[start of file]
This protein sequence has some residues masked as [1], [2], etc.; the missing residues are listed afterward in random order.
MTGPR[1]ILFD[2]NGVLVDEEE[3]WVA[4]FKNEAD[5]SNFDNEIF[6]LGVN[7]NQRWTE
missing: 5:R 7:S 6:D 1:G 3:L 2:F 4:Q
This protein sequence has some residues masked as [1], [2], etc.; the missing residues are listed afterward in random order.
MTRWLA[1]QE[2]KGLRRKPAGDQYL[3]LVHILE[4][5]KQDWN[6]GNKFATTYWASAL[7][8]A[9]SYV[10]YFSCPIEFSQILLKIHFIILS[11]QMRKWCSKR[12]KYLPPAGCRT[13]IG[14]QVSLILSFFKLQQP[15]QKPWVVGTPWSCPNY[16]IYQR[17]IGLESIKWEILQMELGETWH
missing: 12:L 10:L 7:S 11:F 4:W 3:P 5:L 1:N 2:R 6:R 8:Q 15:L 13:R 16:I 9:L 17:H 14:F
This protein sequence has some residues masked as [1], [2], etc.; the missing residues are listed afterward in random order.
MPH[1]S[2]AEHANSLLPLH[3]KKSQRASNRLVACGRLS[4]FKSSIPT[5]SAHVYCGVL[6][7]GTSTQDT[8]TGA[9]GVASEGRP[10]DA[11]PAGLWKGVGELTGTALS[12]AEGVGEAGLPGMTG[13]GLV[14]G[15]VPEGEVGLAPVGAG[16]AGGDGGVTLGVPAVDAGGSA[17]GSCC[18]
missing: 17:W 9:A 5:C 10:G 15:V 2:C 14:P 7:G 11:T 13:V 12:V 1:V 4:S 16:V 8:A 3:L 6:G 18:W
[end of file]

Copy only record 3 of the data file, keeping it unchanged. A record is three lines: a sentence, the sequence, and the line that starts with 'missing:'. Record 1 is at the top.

This protein sequence has some residues masked as [1], [2], etc.; the missing residues are listed afterward in random order.
MPH[1]S[2]AEHANSLLPLH[3]KKSQRASNRLVACGRLS[4]FKSSIPT[5]SAHVYCGVL[6][7]GTSTQDT[8]TGA[9]GVASEGRP[10]DA[11]PAGLWKGVGELTGTALS[12]AEGVGEAGLPGMTG[13]GLV[14]G[15]VPEGEVGLAPVGAG[16]AGGDGGVTLGVPAVDAGGSA[17]GSCC[18]
missing: 17:W 9:A 5:C 10:G 15:V 2:C 14:P 7:G 11:T 13:V 12:V 1:V 4:S 16:V 8:A 3:L 6:G 18:W